The images show what NASA is describing as "disturbances" on the edge of Saturn's outermost ring. The standout feature of these disturbances is an area significantly brighter than the surrounding ring. The bright spot is around 750 miles long. The findings were published today in the journal Icarus.
"We have not seen anything like this before," said Carl Murray, lead author of the report and an Astronomer at Queen Mary University of London. "We may be looking at the act of birth, where this object is just leaving the rings and heading off to be a moon in its own right."
Unfortunately, this disturbance is unlikely to become a new moon. Astronomers do not predict that it will grow larger. Instead, researchers are looking to the phenomena as a possible clue to how Saturn's current moons may have formed.
The object causing the large ring disturbance, nicknamed "Peggy" by astronomers, is estimated to be only half a mile in diameter - far to small to be seen using Cassini's cameras. Astronomers believe that Saturn's current rings, as spectacular as they are, do not have enough material to support the development of a new moon. Saturn's current moons are believed to have formed from even larger rings that existed in the planet's past.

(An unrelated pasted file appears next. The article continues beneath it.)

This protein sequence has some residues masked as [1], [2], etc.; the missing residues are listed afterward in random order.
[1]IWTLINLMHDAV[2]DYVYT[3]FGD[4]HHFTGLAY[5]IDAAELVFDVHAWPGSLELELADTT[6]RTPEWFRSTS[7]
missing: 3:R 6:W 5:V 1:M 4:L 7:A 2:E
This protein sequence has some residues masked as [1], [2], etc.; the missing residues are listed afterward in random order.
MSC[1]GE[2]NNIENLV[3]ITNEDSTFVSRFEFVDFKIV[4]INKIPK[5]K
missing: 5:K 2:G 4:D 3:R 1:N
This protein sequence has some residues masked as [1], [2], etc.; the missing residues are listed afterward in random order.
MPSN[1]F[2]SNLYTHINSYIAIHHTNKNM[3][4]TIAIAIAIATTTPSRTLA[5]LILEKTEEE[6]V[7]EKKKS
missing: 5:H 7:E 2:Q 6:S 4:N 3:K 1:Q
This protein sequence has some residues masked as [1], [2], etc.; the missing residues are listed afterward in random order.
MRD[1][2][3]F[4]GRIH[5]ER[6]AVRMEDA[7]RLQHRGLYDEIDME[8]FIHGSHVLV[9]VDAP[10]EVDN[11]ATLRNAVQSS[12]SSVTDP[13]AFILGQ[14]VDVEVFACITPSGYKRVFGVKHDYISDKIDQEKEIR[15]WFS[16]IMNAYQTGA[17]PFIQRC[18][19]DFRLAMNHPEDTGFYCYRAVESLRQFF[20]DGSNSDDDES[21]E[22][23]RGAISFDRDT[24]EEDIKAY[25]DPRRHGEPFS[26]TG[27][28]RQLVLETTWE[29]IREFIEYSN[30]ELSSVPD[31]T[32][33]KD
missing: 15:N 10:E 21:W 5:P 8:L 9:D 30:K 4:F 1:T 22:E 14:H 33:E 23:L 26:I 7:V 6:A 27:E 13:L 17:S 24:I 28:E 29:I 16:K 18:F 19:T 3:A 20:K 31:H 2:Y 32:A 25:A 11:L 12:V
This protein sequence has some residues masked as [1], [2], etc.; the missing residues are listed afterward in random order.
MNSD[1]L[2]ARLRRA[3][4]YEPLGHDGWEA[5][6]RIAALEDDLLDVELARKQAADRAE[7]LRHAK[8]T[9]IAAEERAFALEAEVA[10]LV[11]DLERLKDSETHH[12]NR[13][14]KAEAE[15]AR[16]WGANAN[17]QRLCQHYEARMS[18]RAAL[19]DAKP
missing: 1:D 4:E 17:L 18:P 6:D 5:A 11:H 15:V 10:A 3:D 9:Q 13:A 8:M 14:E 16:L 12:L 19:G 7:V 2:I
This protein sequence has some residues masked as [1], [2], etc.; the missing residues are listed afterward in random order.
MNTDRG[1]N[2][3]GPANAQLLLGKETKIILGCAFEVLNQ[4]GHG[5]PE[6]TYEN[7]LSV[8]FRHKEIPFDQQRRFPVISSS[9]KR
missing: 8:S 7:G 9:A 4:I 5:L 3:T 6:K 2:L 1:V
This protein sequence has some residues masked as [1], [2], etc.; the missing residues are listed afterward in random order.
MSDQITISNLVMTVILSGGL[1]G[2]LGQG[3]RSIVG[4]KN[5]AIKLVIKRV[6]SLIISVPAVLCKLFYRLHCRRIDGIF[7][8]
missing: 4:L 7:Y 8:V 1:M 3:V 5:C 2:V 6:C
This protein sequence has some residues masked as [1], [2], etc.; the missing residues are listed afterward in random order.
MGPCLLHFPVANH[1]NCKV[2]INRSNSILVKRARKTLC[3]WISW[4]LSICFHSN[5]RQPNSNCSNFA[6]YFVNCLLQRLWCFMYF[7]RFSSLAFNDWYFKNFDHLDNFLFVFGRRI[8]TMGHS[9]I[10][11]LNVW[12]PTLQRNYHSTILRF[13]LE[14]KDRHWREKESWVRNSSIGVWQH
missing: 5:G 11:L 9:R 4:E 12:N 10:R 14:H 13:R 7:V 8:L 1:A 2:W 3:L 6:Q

"The theory holds that Saturn long ago had a much more massive ring system capable of giving birth to larger moons," said Murray. "As the moons formed near the edge, they depleted the rings and evolved, so the ones that formed earliest are the largest and the farthest out."
The Cassini probe is scheduled to make a close pass of Saturn's outermost ring in 2016. At that time astronomers will be able to study Peggy more closely, something that may not be possible at any point in the future.
Image via NASA/JPL-Caltech/Space Science Institute